As the holiday shopping season approaches, point-of-sale malware continues to rise from the already high levels throughout 2014 and to infect more businesses. The Backoff malware in particular, which the Secret Service estimated had impacted 1,000 organizations in late August, continues to spread.
That’s the findings from Damballa in their Q3 2014 State of Infections Report.
Damballa’s CTO Brian Foster gave an update on those numbers on Friday’s Cybercrime and Business Podcast: “Just from the beginning of October until now, we’ve seen a 67% increase, so we continue to see momentum there in a number of infections that we’re finding.”
Part of that rise can be attributed to the race to get into systems before the holiday season goes into full swing.
“We’re entering the busiest time of year for retail,” Foster said. “Every retailer is basically going to have a time of the year where they lock down their IT systems for the holidays, and every hackers’ dream is to be part of the image that gets locked down because they know they’re there for a couple months.”
Last month Staples became the 60th company tied to POS malware in 2014, based on SurfWatch Labs data, and more than half of those hit the news just in the past three months.
We asked Foster about two key points surrounding POS malware and the surge this year.
What is going on that so many companies are being impacted?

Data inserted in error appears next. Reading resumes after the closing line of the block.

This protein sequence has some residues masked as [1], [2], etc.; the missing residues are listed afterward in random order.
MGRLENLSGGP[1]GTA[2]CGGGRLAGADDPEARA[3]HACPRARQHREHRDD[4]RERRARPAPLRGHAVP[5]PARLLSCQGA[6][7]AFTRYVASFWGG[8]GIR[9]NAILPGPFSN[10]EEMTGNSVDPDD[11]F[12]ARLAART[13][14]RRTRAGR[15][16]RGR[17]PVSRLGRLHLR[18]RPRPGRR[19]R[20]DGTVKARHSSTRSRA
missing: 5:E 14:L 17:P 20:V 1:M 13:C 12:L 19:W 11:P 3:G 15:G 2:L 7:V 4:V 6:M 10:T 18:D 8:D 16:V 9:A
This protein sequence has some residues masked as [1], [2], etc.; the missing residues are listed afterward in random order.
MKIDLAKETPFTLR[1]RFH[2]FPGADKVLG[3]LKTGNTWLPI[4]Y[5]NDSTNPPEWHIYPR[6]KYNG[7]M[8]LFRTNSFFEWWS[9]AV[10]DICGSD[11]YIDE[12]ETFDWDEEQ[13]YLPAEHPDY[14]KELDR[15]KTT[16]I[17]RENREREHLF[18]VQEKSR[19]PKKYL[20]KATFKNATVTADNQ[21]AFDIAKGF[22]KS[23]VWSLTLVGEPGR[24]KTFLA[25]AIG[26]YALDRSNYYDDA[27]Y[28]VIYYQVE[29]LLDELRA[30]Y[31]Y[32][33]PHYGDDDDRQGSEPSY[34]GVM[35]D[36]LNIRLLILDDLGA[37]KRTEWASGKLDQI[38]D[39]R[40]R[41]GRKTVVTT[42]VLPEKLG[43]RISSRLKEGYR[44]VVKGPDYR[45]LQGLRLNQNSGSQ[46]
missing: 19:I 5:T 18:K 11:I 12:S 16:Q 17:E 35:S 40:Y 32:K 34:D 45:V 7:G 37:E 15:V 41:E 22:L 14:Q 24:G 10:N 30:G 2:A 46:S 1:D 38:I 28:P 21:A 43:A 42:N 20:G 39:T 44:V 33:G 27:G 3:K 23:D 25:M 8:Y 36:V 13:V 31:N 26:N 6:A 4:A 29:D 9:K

It’s complicated, he said, but part of it is the disconnect small business have to their payment devices since they’re provided through a third party.
“A lot of the smaller businesses don’t feel like they own those devices to know what’s securing their information, and I think part of what needs to happen is – we’ve talked about this in the most recent supply chain webinar – you do need to hold your third party accountable for what happens.”
And why is it that, as many studies have pointed out, no one is discovering these breaches until they’ve been plundered?
On that point Foster echoed what we’ve been hearing from experts all year long: perimeter detection is not enough.
“It’s too easy for the malware writers, the threat actors, to tweak the malware so that your typical antivirus can’t detect it, and that’s exacerbated in the point-of-sale environment where these devices are not updated all the time.”
It’s this eggs-in-one-basket mentality that’s keeping everyone in the dark when businesses are infected, which seems to be happening quite often in the Consumer Goods sector.
He added: “None of these preventative tools are 100 percent. Things are getting through. So what has to happen is a reasonable level of investment on detecting the things that get through and responding to those.”
With Black Friday and the start of the holiday season less than two weeks away, what does all of this mean for retailers?
For starters, we’ll likely see more breaches in the news – just as we have all year.
But more importantly, a shift may happen as a business are starting to wake up to the problem. That means more money being invested into security in addition to a change in how that security money is spent.
“JPMorgan Chase came out, their CEO, and said, ‘Hey, we spent $250 million on security and we’re going to be doubling that over the next five years.’ And I think that’s the phenomenon we’re going to see across the different verticals because the only way they’re going to be able to compete and hold the confidence of their customers it to make sure their transactions are secure.”